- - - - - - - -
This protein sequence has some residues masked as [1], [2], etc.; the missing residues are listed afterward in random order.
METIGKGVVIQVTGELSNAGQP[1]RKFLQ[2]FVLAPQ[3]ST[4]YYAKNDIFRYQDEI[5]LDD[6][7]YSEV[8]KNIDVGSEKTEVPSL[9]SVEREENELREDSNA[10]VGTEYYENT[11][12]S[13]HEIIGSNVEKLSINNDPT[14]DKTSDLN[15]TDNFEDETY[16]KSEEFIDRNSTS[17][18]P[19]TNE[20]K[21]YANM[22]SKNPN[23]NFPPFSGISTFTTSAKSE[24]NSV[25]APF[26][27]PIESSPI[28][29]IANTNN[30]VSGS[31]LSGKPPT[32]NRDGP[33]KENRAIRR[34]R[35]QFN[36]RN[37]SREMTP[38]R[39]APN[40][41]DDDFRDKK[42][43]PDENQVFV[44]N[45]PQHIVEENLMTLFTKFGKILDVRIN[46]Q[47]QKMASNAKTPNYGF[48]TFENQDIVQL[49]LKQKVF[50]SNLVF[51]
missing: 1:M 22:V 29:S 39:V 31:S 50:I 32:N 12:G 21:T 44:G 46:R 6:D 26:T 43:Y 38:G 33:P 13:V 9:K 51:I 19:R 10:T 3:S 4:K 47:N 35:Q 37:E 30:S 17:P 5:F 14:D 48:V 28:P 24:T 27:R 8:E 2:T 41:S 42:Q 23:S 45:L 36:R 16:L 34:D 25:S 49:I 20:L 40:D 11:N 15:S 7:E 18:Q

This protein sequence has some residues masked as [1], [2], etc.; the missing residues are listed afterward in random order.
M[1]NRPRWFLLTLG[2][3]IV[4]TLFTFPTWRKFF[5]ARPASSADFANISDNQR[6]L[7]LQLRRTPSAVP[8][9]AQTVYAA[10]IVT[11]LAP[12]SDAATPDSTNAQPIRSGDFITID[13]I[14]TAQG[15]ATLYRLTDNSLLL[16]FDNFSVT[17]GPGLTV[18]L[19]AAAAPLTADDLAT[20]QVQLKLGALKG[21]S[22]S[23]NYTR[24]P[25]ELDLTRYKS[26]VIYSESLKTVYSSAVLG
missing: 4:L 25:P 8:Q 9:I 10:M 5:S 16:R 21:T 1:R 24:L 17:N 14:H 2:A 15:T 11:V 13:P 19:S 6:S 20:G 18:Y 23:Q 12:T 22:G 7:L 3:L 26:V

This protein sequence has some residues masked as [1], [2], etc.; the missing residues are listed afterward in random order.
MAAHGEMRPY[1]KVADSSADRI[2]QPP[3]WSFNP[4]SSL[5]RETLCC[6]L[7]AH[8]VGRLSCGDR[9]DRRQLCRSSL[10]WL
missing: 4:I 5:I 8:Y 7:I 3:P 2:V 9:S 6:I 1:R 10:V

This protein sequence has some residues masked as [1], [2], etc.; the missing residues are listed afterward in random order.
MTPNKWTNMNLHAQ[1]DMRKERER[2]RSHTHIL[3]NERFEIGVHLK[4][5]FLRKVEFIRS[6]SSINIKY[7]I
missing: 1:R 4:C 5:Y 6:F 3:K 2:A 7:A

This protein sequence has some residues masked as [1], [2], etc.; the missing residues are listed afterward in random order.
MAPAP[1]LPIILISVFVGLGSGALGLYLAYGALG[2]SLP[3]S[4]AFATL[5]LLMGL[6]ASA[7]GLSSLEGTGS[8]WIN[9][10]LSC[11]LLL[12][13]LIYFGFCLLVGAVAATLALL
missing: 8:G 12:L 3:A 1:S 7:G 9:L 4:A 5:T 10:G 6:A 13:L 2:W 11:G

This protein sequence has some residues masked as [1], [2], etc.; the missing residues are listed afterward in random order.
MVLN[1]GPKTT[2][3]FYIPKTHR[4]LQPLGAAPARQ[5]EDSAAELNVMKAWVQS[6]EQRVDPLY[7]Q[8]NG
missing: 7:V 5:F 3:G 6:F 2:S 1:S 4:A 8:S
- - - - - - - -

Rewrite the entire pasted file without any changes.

This protein sequence has some residues masked as [1], [2], etc.; the missing residues are listed afterward in random order.
METIGKGVVIQVTGELSNAGQP[1]RKFLQ[2]FVLAPQ[3]ST[4]YYAKNDIFRYQDEI[5]LDD[6][7]YSEV[8]KNIDVGSEKTEVPSL[9]SVEREENELREDSNA[10]VGTEYYENT[11][12]S[13]HEIIGSNVEKLSINNDPT[14]DKTSDLN[15]TDNFEDETY[16]KSEEFIDRNSTS[17][18]P[19]TNE[20]K[21]YANM[22]SKNPN[23]NFPPFSGISTFTTSAKSE[24]NSV[25]APF[26][27]PIESSPI[28][29]IANTNN[30]VSGS[31]LSGKPPT[32]NRDGP[33]KENRAIRR[34]R[35]QFN[36]RN[37]SREMTP[38]R[39]APN[40][41]DDDFRDKK[42][43]PDENQVFV[44]N[45]PQHIVEENLMTLFTKFGKILDVRIN[46]Q[47]QKMASNAKTPNYGF[48]TFENQDIVQL[49]LKQKVF[50]SNLVF[51]
missing: 1:M 22:V 29:S 39:V 31:S 50:I 32:N 12:G 21:T 44:G 46:R 6:D 26:T 43:Y 38:G 33:P 13:V 9:K 51:I 19:R 10:T 3:S 4:K 47:N 35:Q 37:E 30:S 17:P 5:F 14:D 48:V 28:P 24:T 27:R 8:E 2:T 41:S 42:Q 23:S 45:L 36:R 16:L 34:D 25:S 49:I 20:L 40:D 11:N 15:S 7:E 18:Q

This protein sequence has some residues masked as [1], [2], etc.; the missing residues are listed afterward in random order.
M[1]NRPRWFLLTLG[2][3]IV[4]TLFTFPTWRKFF[5]ARPASSADFANISDNQR[6]L[7]LQLRRTPSAVP[8][9]AQTVYAA[10]IVT[11]LAP[12]SDAATPDSTNAQPIRSGDFITID[13]I[14]TAQG[15]ATLYRLTDNSLLL[16]FDNFSVT[17]GPGLTV[18]L[19]AAAAPLTADDLAT[20]QVQLKLGALKG[21]S[22]S[23]NYTR[24]P[25]ELDLTRYKS[26]VIYSESLKTVYSSAVLG
missing: 4:L 25:P 8:Q 9:I 10:M 5:S 16:R 21:T 1:R 24:L 17:N 14:H 2:A 15:T 11:V 13:P 19:S 6:S 20:G 18:Y 23:Q 12:T 22:G 7:L 3:L 26:V

This protein sequence has some residues masked as [1], [2], etc.; the missing residues are listed afterward in random order.
MAAHGEMRPY[1]KVADSSADRI[2]QPP[3]WSFNP[4]SSL[5]RETLCC[6]L[7]AH[8]VGRLSCGDR[9]DRRQLCRSSL[10]WL
missing: 4:I 5:I 8:Y 7:I 3:P 2:V 9:S 6:I 1:R 10:V

This protein sequence has some residues masked as [1], [2], etc.; the missing residues are listed afterward in random order.
MTPNKWTNMNLHAQ[1]DMRKERER[2]RSHTHIL[3]NERFEIGVHLK[4][5]FLRKVEFIRS[6]SSINIKY[7]I
missing: 1:R 4:C 5:Y 6:F 3:K 2:A 7:A

This protein sequence has some residues masked as [1], [2], etc.; the missing residues are listed afterward in random order.
MAPAP[1]LPIILISVFVGLGSGALGLYLAYGALG[2]SLP[3]S[4]AFATL[5]LLMGL[6]ASA[7]GLSSLEGTGS[8]WIN[9][10]LSC[11]LLL[12][13]LIYFGFCLLVGAVAATLALL
missing: 8:G 12:L 3:A 1:S 7:G 9:L 4:A 5:T 10:G 6:A 13:L 2:W 11:G

This protein sequence has some residues masked as [1], [2], etc.; the missing residues are listed afterward in random order.
MVLN[1]GPKTT[2][3]FYIPKTHR[4]LQPLGAAPARQ[5]EDSAAELNVMKAWVQS[6]EQRVDPLY[7]Q[8]NG
missing: 7:V 5:F 3:G 6:F 2:S 1:S 4:A 8:S